Rice production systems are the largest anthropogenic wetlands on earth and feed more than half of the world's population. However, they are also a major source of global anthropogenic greenhouse gas (GHG) emissions. Several agronomic strategies have been proposed to improve water-use efficiency and reduce GHG emissions. The aim of this study was to evaluate the impact of water-saving irrigation (alternate wetting and drying (AWD) vs. soil water potential (SWP)), contrasting land establishment (puddling vs. reduced tillage) and fertiliser application methods (broadcast vs. liquid fertilisation) on water-use efficiency, GHG emissions and rice yield. The experiment was laid out in a randomised complete block design with eight treatments (all combinations of the three factors) and four replicates. AWD combined with broadcasting fertilisation was superior to SWP in terms of maintaining yield. However, seasonal nitrous oxide (N2O) emissions were significantly reduced by 64% and 66% in the Broadcast-SWP and Liquid fertiliser-SWP treatments, respectively, compared to corresponding treatments in AWD. The SWP also significantly reduced seasonal methane (CH4) emissions by 34 and 30% in the broadcast and liquid fertilisation treatments, respectively. Area-scaled GWPs were reduced by 48% and 54% in Broadcast-SWP and Liquid fertiliser-SWP treatments respectively compared to the corresponding treatments in AWD. Compared to AWD, the broadcast and liquid fertilisation in SWP irrigation treatments reduced yield-scaled GWPs by 46% and 37%, respectively. In terms of suitability, based on yield-scaled GWPs, the treatments can be ordered as follows: Broadcast-SWP < Broadcast-AWD = Liquid fertiliser-SWP < Liquid fertiliser-AWD. Growing-season water use was 15% lower in the SWP treatments compared with the water-saving AWD. Reduced tillage reduced additional water use during land preparation. The conclusions of this study are that improved water management and timely coordination of N fertiliser with crop demand can reduce water use, N loss via N2O emissions, and CH4 emissions.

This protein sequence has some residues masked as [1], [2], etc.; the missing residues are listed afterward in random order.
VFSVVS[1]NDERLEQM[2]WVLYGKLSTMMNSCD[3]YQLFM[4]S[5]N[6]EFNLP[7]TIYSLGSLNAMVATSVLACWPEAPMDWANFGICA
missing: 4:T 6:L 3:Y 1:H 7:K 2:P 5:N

Biased-corrected richness estimates for the Amazonian tree flora